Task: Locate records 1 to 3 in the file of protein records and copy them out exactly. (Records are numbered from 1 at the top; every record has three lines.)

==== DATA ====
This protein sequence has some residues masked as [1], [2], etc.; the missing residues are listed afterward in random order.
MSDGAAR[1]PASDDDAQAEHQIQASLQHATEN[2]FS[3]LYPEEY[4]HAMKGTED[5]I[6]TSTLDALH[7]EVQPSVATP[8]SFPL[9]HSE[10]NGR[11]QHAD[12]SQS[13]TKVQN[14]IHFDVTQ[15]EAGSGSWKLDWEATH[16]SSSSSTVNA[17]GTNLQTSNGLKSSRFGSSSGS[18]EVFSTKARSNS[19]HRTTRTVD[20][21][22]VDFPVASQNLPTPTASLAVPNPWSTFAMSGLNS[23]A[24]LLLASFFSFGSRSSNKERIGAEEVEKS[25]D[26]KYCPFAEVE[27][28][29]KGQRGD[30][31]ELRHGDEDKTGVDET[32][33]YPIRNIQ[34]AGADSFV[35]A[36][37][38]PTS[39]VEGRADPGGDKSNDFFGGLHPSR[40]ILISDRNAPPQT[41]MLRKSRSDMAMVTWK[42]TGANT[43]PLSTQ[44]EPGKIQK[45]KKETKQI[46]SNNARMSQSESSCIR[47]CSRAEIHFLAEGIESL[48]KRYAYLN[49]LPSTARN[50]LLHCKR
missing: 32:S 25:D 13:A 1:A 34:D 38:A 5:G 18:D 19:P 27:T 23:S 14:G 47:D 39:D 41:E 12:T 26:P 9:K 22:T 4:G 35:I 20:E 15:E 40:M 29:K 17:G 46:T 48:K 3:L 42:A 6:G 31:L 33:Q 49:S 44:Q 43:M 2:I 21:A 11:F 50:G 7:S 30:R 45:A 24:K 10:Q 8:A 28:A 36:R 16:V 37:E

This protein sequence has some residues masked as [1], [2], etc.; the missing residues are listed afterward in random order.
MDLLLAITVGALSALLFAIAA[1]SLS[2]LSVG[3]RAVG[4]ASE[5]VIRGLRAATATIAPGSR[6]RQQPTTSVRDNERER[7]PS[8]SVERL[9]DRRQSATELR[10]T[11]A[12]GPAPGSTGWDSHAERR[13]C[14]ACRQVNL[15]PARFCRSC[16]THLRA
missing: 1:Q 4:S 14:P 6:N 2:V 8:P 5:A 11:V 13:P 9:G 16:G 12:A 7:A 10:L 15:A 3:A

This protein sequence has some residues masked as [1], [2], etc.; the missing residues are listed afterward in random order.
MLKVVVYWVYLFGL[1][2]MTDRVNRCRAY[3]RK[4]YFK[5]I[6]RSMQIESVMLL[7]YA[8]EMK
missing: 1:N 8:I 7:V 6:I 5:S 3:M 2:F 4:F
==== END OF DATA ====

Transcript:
This protein sequence has some residues masked as [1], [2], etc.; the missing residues are listed afterward in random order.
MSDGAAR[1]PASDDDAQAEHQIQASLQHATEN[2]FS[3]LYPEEY[4]HAMKGTED[5]I[6]TSTLDALH[7]EVQPSVATP[8]SFPL[9]HSE[10]NGR[11]QHAD[12]SQS[13]TKVQN[14]IHFDVTQ[15]EAGSGSWKLDWEATH[16]SSSSSTVNA[17]GTNLQTSNGLKSSRFGSSSGS[18]EVFSTKARSNS[19]HRTTRTVD[20][21][22]VDFPVASQNLPTPTASLAVPNPWSTFAMSGLNS[23]A[24]LLLASFFSFGSRSSNKERIGAEEVEKS[25]D[26]KYCPFAEVE[27][28][29]KGQRGD[30][31]ELRHGDEDKTGVDET[32][33]YPIRNIQ[34]AGADSFV[35]A[36][37][38]PTS[39]VEGRADPGGDKSNDFFGGLHPSR[40]ILISDRNAPPQT[41]MLRKSRSDMAMVTWK[42]TGANT[43]PLSTQ[44]EPGKIQK[45]KKETKQI[46]SNNARMSQSESSCIR[47]CSRAEIHFLAEGIESL[48]KRYAYLN[49]LPSTARN[50]LLHCKR
missing: 32:S 25:D 13:A 1:A 34:D 38:A 5:G 18:D 19:P 27:T 23:S 14:G 47:D 39:D 41:E 12:T 26:P 9:K 22:T 4:G 35:I 20:E 15:E 40:M 29:K 17:G 46:T 48:K 3:L 42:A 6:G 31:L 33:Q 49:S 44:Q 43:M 2:I 21:A 11:F 50:G 7:S 30:R 45:A 24:K 10:Q 8:A 28:A 36:R 16:V 37:E

This protein sequence has some residues masked as [1], [2], etc.; the missing residues are listed afterward in random order.
MDLLLAITVGALSALLFAIAA[1]SLS[2]LSVG[3]RAVG[4]ASE[5]VIRGLRAATATIAPGSR[6]RQQPTTSVRDNERER[7]PS[8]SVERL[9]DRRQSATELR[10]T[11]A[12]GPAPGSTGWDSHAERR[13]C[14]ACRQVNL[15]PARFCRSC[16]THLRA
missing: 1:Q 4:S 14:P 6:N 2:V 8:P 5:A 11:V 13:P 9:G 16:G 12:A 7:A 10:L 15:A 3:A

This protein sequence has some residues masked as [1], [2], etc.; the missing residues are listed afterward in random order.
MLKVVVYWVYLFGL[1][2]MTDRVNRCRAY[3]RK[4]YFK[5]I[6]RSMQIESVMLL[7]YA[8]EMK
missing: 1:N 8:I 7:V 6:I 5:S 3:M 2:F 4:F